All entries for Saturday 20 May 2006
May 20, 2006
I've just finished reading Notes On A Scandal by Zoe Heller which I picked up for two quid from Oxfam the other day. To be honest when reading the back and looking at the front cover I thought the themes probably wouldn't appeal to me, but I saw it had been nominated for the Man Booker Prize so gave it a go. I had assumed that the Man Booker Prize is a varient on the normal Booker Prize for fiction that chooses novels designed for men, either to encourage more men into reading fiction or to get them to read books that aren't stereotypical "mens books". I didn't enjoy the book and I thought it was definitely written for women, and when my mum told me today that the Man Booker Prize is what the Booker Prize has been called since the company Man got involved that explained this books nomination.
Anyway, what I wanted to write about in this entry is "man books". I've read several books that are often called "woman books", a term which i think can be used without demeaning a book nor saying that it will be enjoyed exclusively by women, without meaning the slightest offence to men who do enjoy them, but which describes a book which on the whole will be more enjoyed by women than by men. Some of these I have found to be very well written, such as Notes On A Scandal or The Fortunes Of War, yet I have not enjoyed them where many of my female friends have. I can recognise similar traits in them, for example they often describe peoples clothing and appearance in far more detail than I find interesting and they may have a narrator who is well described and likeable but who I find it hard to relate to. I can see that these are examples of "woman books" that are also very good books.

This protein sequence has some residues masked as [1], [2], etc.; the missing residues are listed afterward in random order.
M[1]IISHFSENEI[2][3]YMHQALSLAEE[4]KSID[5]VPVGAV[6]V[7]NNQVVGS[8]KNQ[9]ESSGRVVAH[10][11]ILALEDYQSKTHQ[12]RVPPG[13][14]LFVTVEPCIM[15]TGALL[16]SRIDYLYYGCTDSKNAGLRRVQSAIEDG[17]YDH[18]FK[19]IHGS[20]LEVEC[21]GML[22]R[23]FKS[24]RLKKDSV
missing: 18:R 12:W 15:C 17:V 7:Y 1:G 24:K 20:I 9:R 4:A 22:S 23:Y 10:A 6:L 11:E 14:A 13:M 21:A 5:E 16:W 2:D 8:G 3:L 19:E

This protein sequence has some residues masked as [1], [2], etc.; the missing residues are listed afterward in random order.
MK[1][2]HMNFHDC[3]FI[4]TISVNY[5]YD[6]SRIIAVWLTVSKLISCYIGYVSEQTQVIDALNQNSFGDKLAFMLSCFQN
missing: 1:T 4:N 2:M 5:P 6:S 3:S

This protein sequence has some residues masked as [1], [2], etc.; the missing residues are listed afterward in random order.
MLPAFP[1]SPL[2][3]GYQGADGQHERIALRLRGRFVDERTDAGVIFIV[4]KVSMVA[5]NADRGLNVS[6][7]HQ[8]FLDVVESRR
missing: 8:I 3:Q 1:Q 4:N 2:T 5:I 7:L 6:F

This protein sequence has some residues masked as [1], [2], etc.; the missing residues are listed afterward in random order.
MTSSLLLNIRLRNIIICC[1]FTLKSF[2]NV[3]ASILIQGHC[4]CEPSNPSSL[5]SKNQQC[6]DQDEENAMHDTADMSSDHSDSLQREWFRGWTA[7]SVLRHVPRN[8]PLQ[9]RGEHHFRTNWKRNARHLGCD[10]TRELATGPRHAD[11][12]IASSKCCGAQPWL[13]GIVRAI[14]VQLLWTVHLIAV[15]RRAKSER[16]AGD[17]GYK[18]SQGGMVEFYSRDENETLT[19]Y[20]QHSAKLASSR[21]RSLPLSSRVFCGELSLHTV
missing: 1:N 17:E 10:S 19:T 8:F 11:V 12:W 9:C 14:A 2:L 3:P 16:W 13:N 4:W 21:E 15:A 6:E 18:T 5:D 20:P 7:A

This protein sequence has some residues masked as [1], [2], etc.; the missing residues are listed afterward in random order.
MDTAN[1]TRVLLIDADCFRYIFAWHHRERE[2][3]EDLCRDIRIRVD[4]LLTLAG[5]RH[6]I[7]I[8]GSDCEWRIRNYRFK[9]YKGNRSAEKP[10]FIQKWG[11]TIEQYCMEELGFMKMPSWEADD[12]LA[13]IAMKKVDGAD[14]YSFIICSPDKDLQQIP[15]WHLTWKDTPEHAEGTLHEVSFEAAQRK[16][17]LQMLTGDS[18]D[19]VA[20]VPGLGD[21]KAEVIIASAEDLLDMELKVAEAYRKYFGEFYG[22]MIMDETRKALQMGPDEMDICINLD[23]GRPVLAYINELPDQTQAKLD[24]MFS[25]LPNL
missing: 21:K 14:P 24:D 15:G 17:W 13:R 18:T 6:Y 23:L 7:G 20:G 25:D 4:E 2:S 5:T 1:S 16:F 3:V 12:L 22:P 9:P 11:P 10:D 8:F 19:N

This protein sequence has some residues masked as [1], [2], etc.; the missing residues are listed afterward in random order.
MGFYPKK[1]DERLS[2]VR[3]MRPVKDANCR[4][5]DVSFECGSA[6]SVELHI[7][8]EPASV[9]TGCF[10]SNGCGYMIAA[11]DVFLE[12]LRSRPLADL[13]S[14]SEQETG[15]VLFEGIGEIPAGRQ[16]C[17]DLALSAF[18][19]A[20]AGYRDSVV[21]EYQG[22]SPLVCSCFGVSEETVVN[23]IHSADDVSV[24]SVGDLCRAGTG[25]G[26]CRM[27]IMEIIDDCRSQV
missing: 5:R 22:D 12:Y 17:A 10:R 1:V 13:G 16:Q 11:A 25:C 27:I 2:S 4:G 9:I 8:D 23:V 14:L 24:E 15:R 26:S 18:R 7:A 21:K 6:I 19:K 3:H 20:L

I find it much harder to recognise good "man books". There are authors like Tom Clancy who write books about guns and violence that I find quite entertaining but I wouldn't for a second suggest that they are excellent books, while I enjoy them enough they lack character development or adequate scene setting. Presumably there are excellent books that have limited appeal for women but I really can't think of any examples and can't see what traits they would have, does anyone care to enlighten me as to what makes a good "man book"? Is there an active ingredient of a good "man book" rather than just the absence of ingredients that appeal to women?